But still, hope is an eternal friend (or foe) of man and so once my Martin lives I have hope. I await the day when the nation recognises that my Martin is really our Martin. You see Ian, men like my Martin (and even your Martin) and maybe one day I may be able to say women like me were not conceived in a womb but in the university of war.

Eternal Gratitude,
Sara Bharrat.

Sharing a quick moment with you while I’m on the go.

Reportah Storie

For our journalists.

Yuh tink I like wake up every marnin’ an’ see you?
Dat I like lef’ meh house, meh pickanee, meh lil piece in dis cowboy country?
Yuh tink dis is how I wan’ live?
Dat I wan’ watch dem minista thief?
Dat I wan’ watch thief watchin’ thief?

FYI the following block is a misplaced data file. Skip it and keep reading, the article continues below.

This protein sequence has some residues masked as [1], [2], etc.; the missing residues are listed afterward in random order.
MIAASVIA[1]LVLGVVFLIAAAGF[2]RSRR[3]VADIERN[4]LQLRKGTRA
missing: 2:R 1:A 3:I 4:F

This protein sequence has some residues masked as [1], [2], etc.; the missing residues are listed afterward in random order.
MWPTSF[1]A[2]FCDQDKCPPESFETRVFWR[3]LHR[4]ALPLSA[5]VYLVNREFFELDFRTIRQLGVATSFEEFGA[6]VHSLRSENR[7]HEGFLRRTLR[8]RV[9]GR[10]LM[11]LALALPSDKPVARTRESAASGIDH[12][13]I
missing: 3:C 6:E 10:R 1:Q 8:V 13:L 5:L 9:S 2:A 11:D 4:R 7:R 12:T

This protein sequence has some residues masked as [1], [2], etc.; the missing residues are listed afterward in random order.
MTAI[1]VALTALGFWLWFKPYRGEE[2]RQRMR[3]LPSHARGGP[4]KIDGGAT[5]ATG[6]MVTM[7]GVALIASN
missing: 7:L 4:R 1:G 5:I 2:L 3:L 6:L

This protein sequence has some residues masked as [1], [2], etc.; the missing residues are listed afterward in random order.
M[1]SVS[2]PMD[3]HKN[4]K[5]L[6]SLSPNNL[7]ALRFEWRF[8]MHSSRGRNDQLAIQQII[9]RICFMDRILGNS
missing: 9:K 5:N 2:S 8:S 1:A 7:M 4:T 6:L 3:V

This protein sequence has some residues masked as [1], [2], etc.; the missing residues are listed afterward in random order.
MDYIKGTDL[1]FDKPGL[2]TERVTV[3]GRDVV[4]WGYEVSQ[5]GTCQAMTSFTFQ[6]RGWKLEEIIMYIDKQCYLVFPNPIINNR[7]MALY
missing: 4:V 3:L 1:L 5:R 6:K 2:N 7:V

Yuh really tink I wan’ hear how yuh beat yuh wife?
And how she tell de police lef’ yuh cause she love yuh?
Bai look, you na tink I gah better ting fuh do dan dat?
Last week when yuh neighbah thief dem fowl an’ end up in front de magistrate, yuh feel I had time with he?
Yuh feel I didn’t sit dunk in de court room and laff meh rass when de chinee lie-ah tell de magistrate dat is hungry yuh neighbah de hungry mek he thief fowl?
Banna, look, is who tell you dat fowl thief na fuh laff in dis country?
Yuh feel me na laff when de mad man de shootin’ up last week?
Yuh na tink dat show yuh is wa dem people in this country deh pon?
Yuh feel dat right now meh heart na hu’tin’ fuh dem people dat dead?
Fuh dem policeman dat gi dem life fuh something dem na know bout?
Bai look, is wa you feel at all?
Couple year back when dem seh fineman shoot up de people dem,
Yuh feel I de wan’ see duh?
Yuh tink I de like seein’ how dem pack de bartica ppl like dead fish?
Is wa you feel at all?
Dat dem tings don’t hu’t meh heart?
Dat meh stomach don’t bun like you wan?
Dat meh eye watah na does leak fuh meh brethren?
Yuh feel dat I don’t feel?
Bai look, is wa you feel at all eh?

Sharing a quick moment with you while I’m on the go.